Domain fronting is a technique often used to bypass censorship, but it turns out it’s also pretty handy for hiding C2 traffic.

Rather than explain what domain fronting is or how it works I’d recommend reading these two links:

Before getting into it, there are a few prerequisites that will need to be met for this to work:

  • You’ll need an Amazon account. This demo uses the CloudFront service, it will work fine with Google too but that isn’t covered in this post.
  • A Windows machine with a real world IP address
  • A domain name
  • A legitimate SSL certificate for the above mentioned domain name (Let’s Encrypt is fine)

Before using this technique for anything sensitive, be sure you fully understand how CloudFront works and the implications of using it to transmit sensitive data.

First things first, you’ll need to generate or acquire legitimate SSL certs for your domain. I’ll leave this as an exercise to the reader but you’ll need both the certificate and the private key on your Windows machine.

Once both the files are on your Windows machine you’ll need to convert them to a file Windows understands and install them.

To convert them you’ll need openSSL, precompiled Windows binaries can be found here.

Unzip the archive, drop the cert and private key in the same directory before running the below command:

openssl.exe pkcs12 -inkey privkey.pem -in cert.pem -export -out priv.pfx

Next up you need to install the cert, just double click the newly generated priv.pfx and Windows should launch a wizard. Make sure to import the cert to the Store Location of “Local Machine” rather than the current user. Other than that, the defaults are fine so just keep hitting next.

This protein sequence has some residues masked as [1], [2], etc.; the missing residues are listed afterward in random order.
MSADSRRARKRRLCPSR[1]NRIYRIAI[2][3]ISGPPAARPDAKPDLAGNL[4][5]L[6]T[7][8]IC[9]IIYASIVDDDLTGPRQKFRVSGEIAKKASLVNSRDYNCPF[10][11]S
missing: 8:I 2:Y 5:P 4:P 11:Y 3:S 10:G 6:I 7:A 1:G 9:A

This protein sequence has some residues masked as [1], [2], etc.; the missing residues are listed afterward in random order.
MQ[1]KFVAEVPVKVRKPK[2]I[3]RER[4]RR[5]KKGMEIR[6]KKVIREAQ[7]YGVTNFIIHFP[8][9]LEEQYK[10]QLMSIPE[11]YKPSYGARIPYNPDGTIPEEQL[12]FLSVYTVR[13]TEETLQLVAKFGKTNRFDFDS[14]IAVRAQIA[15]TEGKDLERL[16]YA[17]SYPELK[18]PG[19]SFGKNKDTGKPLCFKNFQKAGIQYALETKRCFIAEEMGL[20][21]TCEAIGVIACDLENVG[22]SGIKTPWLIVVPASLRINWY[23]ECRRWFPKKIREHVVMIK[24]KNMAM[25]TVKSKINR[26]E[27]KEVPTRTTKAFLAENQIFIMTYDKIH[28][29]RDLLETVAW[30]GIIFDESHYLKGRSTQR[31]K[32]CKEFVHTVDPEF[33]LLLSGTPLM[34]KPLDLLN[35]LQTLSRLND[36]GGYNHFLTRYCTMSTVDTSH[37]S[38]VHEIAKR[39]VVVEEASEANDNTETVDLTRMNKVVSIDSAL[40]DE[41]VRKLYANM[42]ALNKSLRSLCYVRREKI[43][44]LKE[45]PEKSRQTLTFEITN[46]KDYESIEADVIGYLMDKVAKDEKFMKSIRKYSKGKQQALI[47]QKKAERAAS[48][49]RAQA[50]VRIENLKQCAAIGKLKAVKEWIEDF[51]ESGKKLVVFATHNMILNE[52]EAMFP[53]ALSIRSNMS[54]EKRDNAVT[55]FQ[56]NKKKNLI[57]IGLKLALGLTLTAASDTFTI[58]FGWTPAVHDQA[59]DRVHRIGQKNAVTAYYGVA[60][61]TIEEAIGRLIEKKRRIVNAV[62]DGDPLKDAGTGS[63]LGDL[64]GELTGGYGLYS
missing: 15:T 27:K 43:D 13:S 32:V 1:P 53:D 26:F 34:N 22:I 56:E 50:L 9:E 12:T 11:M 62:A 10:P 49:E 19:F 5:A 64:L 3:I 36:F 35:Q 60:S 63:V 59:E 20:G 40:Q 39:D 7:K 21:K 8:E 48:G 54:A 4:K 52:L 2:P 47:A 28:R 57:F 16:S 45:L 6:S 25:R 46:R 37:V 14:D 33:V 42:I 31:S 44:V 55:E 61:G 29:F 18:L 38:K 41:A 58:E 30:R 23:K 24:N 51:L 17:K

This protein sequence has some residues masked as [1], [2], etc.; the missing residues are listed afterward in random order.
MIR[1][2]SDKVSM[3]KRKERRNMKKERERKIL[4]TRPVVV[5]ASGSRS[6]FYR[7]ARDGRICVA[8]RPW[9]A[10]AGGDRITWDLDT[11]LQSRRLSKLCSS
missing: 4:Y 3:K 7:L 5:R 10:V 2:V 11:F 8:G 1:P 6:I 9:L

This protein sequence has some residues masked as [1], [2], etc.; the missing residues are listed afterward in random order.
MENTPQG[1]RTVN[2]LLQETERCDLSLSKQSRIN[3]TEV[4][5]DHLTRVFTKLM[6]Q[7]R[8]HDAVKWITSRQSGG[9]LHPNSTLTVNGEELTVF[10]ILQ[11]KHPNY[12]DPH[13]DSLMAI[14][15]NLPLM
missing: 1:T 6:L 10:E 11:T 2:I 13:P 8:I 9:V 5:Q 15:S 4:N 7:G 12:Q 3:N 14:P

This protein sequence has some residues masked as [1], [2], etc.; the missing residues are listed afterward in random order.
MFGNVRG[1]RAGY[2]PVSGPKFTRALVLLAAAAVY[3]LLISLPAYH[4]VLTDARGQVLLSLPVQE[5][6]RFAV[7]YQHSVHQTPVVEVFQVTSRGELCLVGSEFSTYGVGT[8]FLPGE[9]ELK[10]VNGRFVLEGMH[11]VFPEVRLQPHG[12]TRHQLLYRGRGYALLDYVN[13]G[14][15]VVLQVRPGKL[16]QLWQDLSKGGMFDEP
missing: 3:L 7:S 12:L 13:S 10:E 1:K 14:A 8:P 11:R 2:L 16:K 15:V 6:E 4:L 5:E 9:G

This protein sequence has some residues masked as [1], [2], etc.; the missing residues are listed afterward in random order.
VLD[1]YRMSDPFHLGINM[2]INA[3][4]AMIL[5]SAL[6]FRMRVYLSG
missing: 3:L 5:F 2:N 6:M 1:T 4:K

Now we need to ensure the cert is used:

#This will list the thumbprints of any certs you've got installed
#Copy the thumbprint of the cert you're going to be using
dir cert:\localmachine\my
#Delete any other certs which may be in use
netsh http delete sslcert ipport=
#Install the new cert
netsh http add sslcert ipport= certhash=[Thumbprint here] 'appid={00112233-4455-6677-8899-AABBCCDDEEFF}'

The new cert should be installed and ready to go now.

The next thing that needs setting up is CloudFront.

Once logged in, begin the process of creating a new web distribution.

Set the Origin Domain Name as the domain you’ve got your C2 server set up with and follow the settings as below:

Origin Domain Name

The main things to alter are the “Allowed HTTP Methods”, “Forward Headers”, “Forward Cookies” and “Query String Forwarding and Caching” Default Cache Behavior Settings

Once you’re done it will take ~ 15 minutes for the distribution to be fully deployed.

Be sure to grab the CloudFront domain name, this will need be used as the HTTP Host header for your implants.


Once it’s deployed you’re pretty much ready to roll. All you need to do now is set up PoshC2 and it’s time to start causing mayhem and hopefully avoiding the blue team whilst you’re at it.

Make sure you’ve got the latest version of PoshC2 installed and follow the below to get PoshC2 configured with your CloundFront domain name:

#Start the C2 server
[1] Enter the IP address or Hostname of the Posh C2 server (External address if using NAT) [REDACTED]:
[2] Do you want to use HTTPS? [Yes]: Yes
[2a] Do you want PoshC2 to create a new self-signed SSL certificate, PSv4 required? [Yes]: No
[2b] Do you want to use domain fronting, if so specify the host header?:
[3] Enter a new folder name for this project [PoshC2-2017-10-05-1014]: DomFrontDemo
[4] Enter the default becaon time in seconds of the Posh C2 server (10% jitter is always applied) [5]:30
[5] Enter the auto Kill Date of the implants in this format dd/MMM/yyyy [24/May/2017]:
[6] Enter the HTTP port you want to use, 80/443 is highly preferable for proxying [443]:
[7] Do you want to enable sound? [Yes]: No

That’s it. You should be up and running.

After running a payload on a victim VM, I see the below traffic in Wireshark.


As you can see, traffic is going to and from and will be using a legitimate, CA signed SSL cert owned by Amazon.

This should blend in nicely with standard HTTPS traffic and should hopefully fly under the radar.